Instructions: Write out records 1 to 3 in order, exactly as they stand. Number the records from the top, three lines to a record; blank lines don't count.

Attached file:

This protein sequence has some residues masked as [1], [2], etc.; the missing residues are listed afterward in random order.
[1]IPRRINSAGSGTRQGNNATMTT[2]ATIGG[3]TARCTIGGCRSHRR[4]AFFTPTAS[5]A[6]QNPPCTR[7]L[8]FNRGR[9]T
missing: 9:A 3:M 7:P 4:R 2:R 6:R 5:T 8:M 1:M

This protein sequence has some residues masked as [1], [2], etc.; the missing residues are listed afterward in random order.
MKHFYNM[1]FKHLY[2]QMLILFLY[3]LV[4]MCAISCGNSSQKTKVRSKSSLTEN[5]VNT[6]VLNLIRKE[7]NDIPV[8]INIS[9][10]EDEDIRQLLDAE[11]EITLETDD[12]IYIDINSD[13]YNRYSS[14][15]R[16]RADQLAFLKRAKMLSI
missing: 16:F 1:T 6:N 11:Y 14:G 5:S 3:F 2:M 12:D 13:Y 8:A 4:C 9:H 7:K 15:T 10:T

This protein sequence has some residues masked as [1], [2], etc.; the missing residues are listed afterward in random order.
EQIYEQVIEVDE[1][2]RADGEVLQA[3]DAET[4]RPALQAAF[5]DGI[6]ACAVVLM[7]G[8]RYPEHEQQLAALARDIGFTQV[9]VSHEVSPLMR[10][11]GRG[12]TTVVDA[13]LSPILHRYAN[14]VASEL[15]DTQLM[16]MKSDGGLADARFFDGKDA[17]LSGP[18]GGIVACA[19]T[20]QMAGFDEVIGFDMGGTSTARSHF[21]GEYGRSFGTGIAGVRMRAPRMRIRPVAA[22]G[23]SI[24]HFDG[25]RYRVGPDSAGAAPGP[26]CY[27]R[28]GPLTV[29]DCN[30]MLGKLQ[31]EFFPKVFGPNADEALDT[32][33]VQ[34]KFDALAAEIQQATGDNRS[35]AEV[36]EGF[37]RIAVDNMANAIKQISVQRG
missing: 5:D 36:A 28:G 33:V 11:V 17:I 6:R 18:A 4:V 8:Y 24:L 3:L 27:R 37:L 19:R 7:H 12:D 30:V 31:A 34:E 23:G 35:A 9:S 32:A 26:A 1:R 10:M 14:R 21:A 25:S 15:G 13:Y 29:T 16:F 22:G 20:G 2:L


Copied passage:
This protein sequence has some residues masked as [1], [2], etc.; the missing residues are listed afterward in random order.
[1]IPRRINSAGSGTRQGNNATMTT[2]ATIGG[3]TARCTIGGCRSHRR[4]AFFTPTAS[5]A[6]QNPPCTR[7]L[8]FNRGR[9]T
missing: 9:A 3:M 7:P 4:R 2:R 6:R 5:T 8:M 1:M

This protein sequence has some residues masked as [1], [2], etc.; the missing residues are listed afterward in random order.
MKHFYNM[1]FKHLY[2]QMLILFLY[3]LV[4]MCAISCGNSSQKTKVRSKSSLTEN[5]VNT[6]VLNLIRKE[7]NDIPV[8]INIS[9][10]EDEDIRQLLDAE[11]EITLETDD[12]IYIDINSD[13]YNRYSS[14][15]R[16]RADQLAFLKRAKMLSI
missing: 16:F 1:T 6:N 11:Y 14:G 5:S 3:F 2:M 12:D 13:Y 8:A 4:C 9:H 7:K 15:T 10:T

This protein sequence has some residues masked as [1], [2], etc.; the missing residues are listed afterward in random order.
EQIYEQVIEVDE[1][2]RADGEVLQA[3]DAET[4]RPALQAAF[5]DGI[6]ACAVVLM[7]G[8]RYPEHEQQLAALARDIGFTQV[9]VSHEVSPLMR[10][11]GRG[12]TTVVDA[13]LSPILHRYAN[14]VASEL[15]DTQLM[16]MKSDGGLADARFFDGKDA[17]LSGP[18]GGIVACA[19]T[20]QMAGFDEVIGFDMGGTSTARSHF[21]GEYGRSFGTGIAGVRMRAPRMRIRPVAA[22]G[23]SI[24]HFDG[25]RYRVGPDSAGAAPGP[26]CY[27]R[28]GPLTV[29]DCN[30]MLGKLQ[31]EFFPKVFGPNADEALDT[32][33]VQ[34]KFDALAAEIQQATGDNRS[35]AEV[36]EGF[37]RIAVDNMANAIKQISVQRG
missing: 5:D 36:A 28:G 33:V 11:V 17:I 6:R 18:A 4:V 8:Y 24:L 3:L 27:R 37:L 19:R 7:H 12:D 30:V 31:A 34:E 23:G 35:A 9:S 32:A 26:A 1:R 10:M 14:R 21:A 25:S 15:G 13:Y 29:T 16:F 22:G 20:G 2:L